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U.K. Groups Don’t Want COVID-19 Relief for Companies in Tax Havens

Posted on May 13, 2020

U.K. lawmakers and accounting groups are ramping up calls for the government to deny coronavirus relief funds to companies based in tax havens.

Applauding the “bold moves” of France and Denmark in denying bailout funds to companies based in countries on the EU blacklist, the Institute of Chartered Accountants in England and Wales has asked the U.K. government to “analyze the entities that received bailouts but are known to have operations in tax havens.”

In a May 12 article on actions to “recalibrate the social contract” and rebuild a fairer economy after the pandemic, the professional membership organization also urged the government to question the status quo of offering tax incentives that encourage companies to take on large amounts of debt, often so they can pay out dividends to investors.

“Investors take risks and should be rewarded, but debt-driven growth is not a long-term sustainable solution,” the organization wrote.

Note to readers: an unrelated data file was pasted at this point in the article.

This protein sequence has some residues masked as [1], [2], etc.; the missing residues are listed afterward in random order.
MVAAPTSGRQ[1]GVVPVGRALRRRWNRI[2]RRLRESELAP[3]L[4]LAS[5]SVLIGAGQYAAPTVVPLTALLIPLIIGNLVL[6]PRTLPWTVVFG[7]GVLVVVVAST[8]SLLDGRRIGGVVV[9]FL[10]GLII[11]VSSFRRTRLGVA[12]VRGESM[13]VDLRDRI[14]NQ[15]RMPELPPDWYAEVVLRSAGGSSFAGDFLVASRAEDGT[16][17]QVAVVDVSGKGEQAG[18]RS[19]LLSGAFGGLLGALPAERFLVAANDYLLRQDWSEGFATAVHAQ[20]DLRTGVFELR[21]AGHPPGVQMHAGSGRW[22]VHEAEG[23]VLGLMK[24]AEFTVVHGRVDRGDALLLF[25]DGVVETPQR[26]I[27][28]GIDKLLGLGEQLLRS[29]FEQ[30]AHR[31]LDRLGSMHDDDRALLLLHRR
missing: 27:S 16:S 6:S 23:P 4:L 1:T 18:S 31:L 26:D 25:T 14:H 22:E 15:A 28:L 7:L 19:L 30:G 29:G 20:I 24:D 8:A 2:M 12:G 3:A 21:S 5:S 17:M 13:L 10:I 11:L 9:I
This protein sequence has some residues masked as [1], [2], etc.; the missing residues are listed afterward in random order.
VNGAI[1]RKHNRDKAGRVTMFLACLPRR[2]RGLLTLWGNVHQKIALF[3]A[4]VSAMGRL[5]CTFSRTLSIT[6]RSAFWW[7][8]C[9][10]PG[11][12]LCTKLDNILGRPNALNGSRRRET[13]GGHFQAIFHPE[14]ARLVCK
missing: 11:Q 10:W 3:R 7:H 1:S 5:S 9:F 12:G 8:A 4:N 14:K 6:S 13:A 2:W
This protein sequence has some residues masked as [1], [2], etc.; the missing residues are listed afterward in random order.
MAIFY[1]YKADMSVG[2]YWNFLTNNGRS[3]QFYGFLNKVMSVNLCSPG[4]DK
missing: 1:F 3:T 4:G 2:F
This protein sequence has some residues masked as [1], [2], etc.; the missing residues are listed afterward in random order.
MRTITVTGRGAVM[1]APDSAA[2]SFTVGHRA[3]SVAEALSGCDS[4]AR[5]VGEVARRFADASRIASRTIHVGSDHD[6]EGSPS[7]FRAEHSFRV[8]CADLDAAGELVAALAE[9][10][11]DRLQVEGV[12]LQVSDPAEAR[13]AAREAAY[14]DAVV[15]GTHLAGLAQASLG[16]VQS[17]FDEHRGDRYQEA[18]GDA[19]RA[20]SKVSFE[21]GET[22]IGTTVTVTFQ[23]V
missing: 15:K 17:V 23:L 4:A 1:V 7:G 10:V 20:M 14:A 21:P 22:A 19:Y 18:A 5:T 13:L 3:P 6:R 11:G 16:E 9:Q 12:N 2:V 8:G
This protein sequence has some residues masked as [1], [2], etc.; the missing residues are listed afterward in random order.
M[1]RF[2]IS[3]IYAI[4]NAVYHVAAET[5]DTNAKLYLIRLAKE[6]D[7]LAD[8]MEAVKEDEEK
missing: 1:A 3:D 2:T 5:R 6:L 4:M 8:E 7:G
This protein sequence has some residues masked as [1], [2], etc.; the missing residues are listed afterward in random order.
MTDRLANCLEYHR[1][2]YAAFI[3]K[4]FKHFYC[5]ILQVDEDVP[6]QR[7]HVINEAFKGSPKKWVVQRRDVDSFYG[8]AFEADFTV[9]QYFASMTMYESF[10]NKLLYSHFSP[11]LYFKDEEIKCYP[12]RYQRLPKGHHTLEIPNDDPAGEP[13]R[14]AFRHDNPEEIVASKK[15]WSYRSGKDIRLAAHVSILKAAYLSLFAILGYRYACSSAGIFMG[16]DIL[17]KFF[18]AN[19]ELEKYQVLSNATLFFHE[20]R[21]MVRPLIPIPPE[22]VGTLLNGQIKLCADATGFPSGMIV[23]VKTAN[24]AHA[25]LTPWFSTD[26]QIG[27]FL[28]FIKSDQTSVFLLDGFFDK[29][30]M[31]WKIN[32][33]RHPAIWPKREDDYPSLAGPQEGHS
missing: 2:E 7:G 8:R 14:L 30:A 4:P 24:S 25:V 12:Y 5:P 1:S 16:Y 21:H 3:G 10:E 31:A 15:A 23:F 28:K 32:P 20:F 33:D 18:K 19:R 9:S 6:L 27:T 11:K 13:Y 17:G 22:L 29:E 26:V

On May 7 a letter signed by 34 members of Parliament was sent to U.K. Chancellor of the Exchequer Rishi Sunak asking that companies receiving state coronavirus aid not be registered in tax havens. The MPs also asked those companies to temporarily halt share buybacks and dividend payouts and curb excessive executive pay.

“It would be wrong, for example, to bailout tax dodgers like billionaire Richard Branson, or for public money to go to companies that continue to pay millions to executives or shareholders,” says the letter, which was written by four Labour Party MPs. In April, Branson, whose company Virgin Group Holdings Ltd. is based in the no-tax British Virgin Islands, defended his request for a U.K. bailout of his struggling airline Virgin Atlantic.

Denying state aid to companies based in tax havens has become popular during the pandemic. In addition to France and Denmark, Poland, Belgium, Austria, and Luxembourg have adopted similar policies. But a May 9 report from Tax Watch, a U.K.-based investigative think tank, warns that there are limitations in relying on tax haven blacklists and recommends a greater focus on tax avoidance.

“The nature of modern tax avoidance is that multinationals will set up a conduit within a tax friendly EU jurisdiction such as Ireland or the Netherlands, and this conduit will then move money out to more traditional tax havens in order to ensure that profits are not taxed,” the report says.

Tax Watch suggests that governments require companies to repay aid if they are found to engage in unlawful tax avoidance. The report suggests holding such companies accountable by excluding them from government support for 10 years.

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